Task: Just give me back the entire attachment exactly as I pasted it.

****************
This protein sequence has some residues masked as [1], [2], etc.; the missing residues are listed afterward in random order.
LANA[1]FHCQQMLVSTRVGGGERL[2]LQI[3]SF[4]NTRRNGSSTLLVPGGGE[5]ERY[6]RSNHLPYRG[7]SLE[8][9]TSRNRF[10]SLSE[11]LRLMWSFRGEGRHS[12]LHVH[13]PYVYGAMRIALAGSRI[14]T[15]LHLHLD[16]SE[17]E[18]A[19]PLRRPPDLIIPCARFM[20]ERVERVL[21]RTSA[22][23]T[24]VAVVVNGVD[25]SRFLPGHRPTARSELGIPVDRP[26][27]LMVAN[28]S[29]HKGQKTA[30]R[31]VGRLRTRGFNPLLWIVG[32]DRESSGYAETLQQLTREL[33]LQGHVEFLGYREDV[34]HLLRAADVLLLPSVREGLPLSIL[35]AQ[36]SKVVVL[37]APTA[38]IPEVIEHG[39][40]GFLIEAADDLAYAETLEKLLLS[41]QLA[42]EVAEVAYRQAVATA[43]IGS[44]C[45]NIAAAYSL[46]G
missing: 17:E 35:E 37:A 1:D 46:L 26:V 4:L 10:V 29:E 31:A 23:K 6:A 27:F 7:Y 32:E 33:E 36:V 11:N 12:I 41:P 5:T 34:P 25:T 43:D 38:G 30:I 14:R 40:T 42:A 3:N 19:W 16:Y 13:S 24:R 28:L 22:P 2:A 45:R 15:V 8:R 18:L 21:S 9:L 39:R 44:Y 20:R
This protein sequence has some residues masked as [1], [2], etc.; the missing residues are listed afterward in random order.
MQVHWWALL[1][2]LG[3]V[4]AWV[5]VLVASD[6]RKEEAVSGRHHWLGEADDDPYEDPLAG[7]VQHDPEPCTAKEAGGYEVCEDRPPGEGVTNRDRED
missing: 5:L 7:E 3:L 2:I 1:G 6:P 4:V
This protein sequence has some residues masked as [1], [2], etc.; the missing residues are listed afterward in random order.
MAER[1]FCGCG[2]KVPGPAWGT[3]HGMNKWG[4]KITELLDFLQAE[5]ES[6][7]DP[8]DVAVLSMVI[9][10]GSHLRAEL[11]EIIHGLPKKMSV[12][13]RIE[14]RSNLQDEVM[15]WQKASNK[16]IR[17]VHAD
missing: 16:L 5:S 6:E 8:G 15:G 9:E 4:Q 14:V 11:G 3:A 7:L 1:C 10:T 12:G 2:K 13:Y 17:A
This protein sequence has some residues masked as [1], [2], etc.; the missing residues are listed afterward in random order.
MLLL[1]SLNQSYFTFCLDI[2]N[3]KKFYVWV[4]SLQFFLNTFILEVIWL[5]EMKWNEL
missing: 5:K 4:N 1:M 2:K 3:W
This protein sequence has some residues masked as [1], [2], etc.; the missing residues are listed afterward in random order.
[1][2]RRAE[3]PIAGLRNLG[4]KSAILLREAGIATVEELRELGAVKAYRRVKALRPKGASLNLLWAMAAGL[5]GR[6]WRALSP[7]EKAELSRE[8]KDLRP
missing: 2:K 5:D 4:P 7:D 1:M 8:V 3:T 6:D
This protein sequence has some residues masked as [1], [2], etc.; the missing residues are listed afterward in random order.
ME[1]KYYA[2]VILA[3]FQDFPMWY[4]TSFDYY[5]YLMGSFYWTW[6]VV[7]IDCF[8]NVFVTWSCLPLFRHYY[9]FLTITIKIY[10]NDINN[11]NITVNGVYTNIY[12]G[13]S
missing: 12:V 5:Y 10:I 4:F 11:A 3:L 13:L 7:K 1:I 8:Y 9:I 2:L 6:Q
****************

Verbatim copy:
This protein sequence has some residues masked as [1], [2], etc.; the missing residues are listed afterward in random order.
LANA[1]FHCQQMLVSTRVGGGERL[2]LQI[3]SF[4]NTRRNGSSTLLVPGGGE[5]ERY[6]RSNHLPYRG[7]SLE[8][9]TSRNRF[10]SLSE[11]LRLMWSFRGEGRHS[12]LHVH[13]PYVYGAMRIALAGSRI[14]T[15]LHLHLD[16]SE[17]E[18]A[19]PLRRPPDLIIPCARFM[20]ERVERVL[21]RTSA[22][23]T[24]VAVVVNGVD[25]SRFLPGHRPTARSELGIPVDRP[26][27]LMVAN[28]S[29]HKGQKTA[30]R[31]VGRLRTRGFNPLLWIVG[32]DRESSGYAETLQQLTREL[33]LQGHVEFLGYREDV[34]HLLRAADVLLLPSVREGLPLSIL[35]AQ[36]SKVVVL[37]APTA[38]IPEVIEHG[39][40]GFLIEAADDLAYAETLEKLLLS[41]QLA[42]EVAEVAYRQAVATA[43]IGS[44]C[45]NIAAAYSL[46]G
missing: 17:E 35:E 37:A 1:D 46:L 26:V 4:L 10:V 29:E 31:A 23:K 6:A 27:F 7:Y 32:E 33:E 36:V 11:N 12:I 41:P 5:T 34:P 25:T 43:D 38:G 30:I 14:R 40:T 42:A 3:N 19:W 16:Y 13:S 24:R 28:L 22:P 2:A 45:R 15:V 8:R 18:L 21:S 9:L 39:R 44:Y 20:R
This protein sequence has some residues masked as [1], [2], etc.; the missing residues are listed afterward in random order.
MQVHWWALL[1][2]LG[3]V[4]AWV[5]VLVASD[6]RKEEAVSGRHHWLGEADDDPYEDPLAG[7]VQHDPEPCTAKEAGGYEVCEDRPPGEGVTNRDRED
missing: 5:L 7:E 3:L 2:I 1:G 6:P 4:V
This protein sequence has some residues masked as [1], [2], etc.; the missing residues are listed afterward in random order.
MAER[1]FCGCG[2]KVPGPAWGT[3]HGMNKWG[4]KITELLDFLQAE[5]ES[6][7]DP[8]DVAVLSMVI[9][10]GSHLRAEL[11]EIIHGLPKKMSV[12][13]RIE[14]RSNLQDEVM[15]WQKASNK[16]IR[17]VHAD
missing: 16:L 5:S 6:E 8:G 15:G 9:E 4:Q 14:V 11:G 3:A 7:L 1:C 10:T 12:G 2:K 13:Y 17:A
This protein sequence has some residues masked as [1], [2], etc.; the missing residues are listed afterward in random order.
MLLL[1]SLNQSYFTFCLDI[2]N[3]KKFYVWV[4]SLQFFLNTFILEVIWL[5]EMKWNEL
missing: 5:K 4:N 1:M 2:K 3:W
This protein sequence has some residues masked as [1], [2], etc.; the missing residues are listed afterward in random order.
[1][2]RRAE[3]PIAGLRNLG[4]KSAILLREAGIATVEELRELGAVKAYRRVKALRPKGASLNLLWAMAAGL[5]GR[6]WRALSP[7]EKAELSRE[8]KDLRP
missing: 2:K 5:D 4:P 7:D 1:M 8:V 3:T 6:D
This protein sequence has some residues masked as [1], [2], etc.; the missing residues are listed afterward in random order.
ME[1]KYYA[2]VILA[3]FQDFPMWY[4]TSFDYY[5]YLMGSFYWTW[6]VV[7]IDCF[8]NVFVTWSCLPLFRHYY[9]FLTITIKIY[10]NDINN[11]NITVNGVYTNIY[12]G[13]S
missing: 12:V 5:Y 10:I 4:F 11:A 3:L 13:L 7:K 1:I 8:Y 9:I 2:L 6:Q